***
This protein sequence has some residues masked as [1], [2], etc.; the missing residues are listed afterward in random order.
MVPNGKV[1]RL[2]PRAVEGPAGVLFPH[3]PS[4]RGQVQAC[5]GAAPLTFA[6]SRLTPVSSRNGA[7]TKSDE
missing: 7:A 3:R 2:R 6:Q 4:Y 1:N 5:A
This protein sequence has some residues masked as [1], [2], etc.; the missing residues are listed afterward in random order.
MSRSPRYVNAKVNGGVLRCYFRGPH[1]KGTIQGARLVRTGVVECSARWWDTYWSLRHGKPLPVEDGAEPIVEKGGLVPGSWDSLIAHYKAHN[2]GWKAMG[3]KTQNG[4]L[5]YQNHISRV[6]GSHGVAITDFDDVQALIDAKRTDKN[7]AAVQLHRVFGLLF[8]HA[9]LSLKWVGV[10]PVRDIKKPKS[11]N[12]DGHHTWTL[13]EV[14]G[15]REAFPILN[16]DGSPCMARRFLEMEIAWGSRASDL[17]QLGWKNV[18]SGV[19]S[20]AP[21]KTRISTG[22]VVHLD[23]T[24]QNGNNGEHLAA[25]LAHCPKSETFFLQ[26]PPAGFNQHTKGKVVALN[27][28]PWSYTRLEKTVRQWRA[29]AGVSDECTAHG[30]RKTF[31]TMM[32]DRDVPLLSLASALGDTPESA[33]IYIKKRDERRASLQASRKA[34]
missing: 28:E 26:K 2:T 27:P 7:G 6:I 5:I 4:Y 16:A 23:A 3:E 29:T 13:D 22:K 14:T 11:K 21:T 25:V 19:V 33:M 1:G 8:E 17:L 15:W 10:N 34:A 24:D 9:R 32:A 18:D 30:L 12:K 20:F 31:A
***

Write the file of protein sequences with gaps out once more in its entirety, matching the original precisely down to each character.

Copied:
This protein sequence has some residues masked as [1], [2], etc.; the missing residues are listed afterward in random order.
MVPNGKV[1]RL[2]PRAVEGPAGVLFPH[3]PS[4]RGQVQAC[5]GAAPLTFA[6]SRLTPVSSRNGA[7]TKSDE
missing: 7:A 3:R 2:R 6:Q 4:Y 1:N 5:A
This protein sequence has some residues masked as [1], [2], etc.; the missing residues are listed afterward in random order.
MSRSPRYVNAKVNGGVLRCYFRGPH[1]KGTIQGARLVRTGVVECSARWWDTYWSLRHGKPLPVEDGAEPIVEKGGLVPGSWDSLIAHYKAHN[2]GWKAMG[3]KTQNG[4]L[5]YQNHISRV[6]GSHGVAITDFDDVQALIDAKRTDKN[7]AAVQLHRVFGLLF[8]HA[9]LSLKWVGV[10]PVRDIKKPKS[11]N[12]DGHHTWTL[13]EV[14]G[15]REAFPILN[16]DGSPCMARRFLEMEIAWGSRASDL[17]QLGWKNV[18]SGV[19]S[20]AP[21]KTRISTG[22]VVHLD[23]T[24]QNGNNGEHLAA[25]LAHCPKSETFFLQ[26]PPAGFNQHTKGKVVALN[27][28]PWSYTRLEKTVRQWRA[29]AGVSDECTAHG[30]RKTF[31]TMM[32]DRDVPLLSLASALGDTPESA[33]IYIKKRDERRASLQASRKA[34]
missing: 28:E 26:K 2:T 27:P 7:G 6:I 5:I 4:Y 16:A 23:A 3:E 29:T 13:D 22:K 14:T 11:K 21:T 25:V 19:V 33:M 1:G 8:E 17:L 15:W 10:N 34:A 24:D 9:R 32:A 18:D 30:L 12:K 20:F 31:A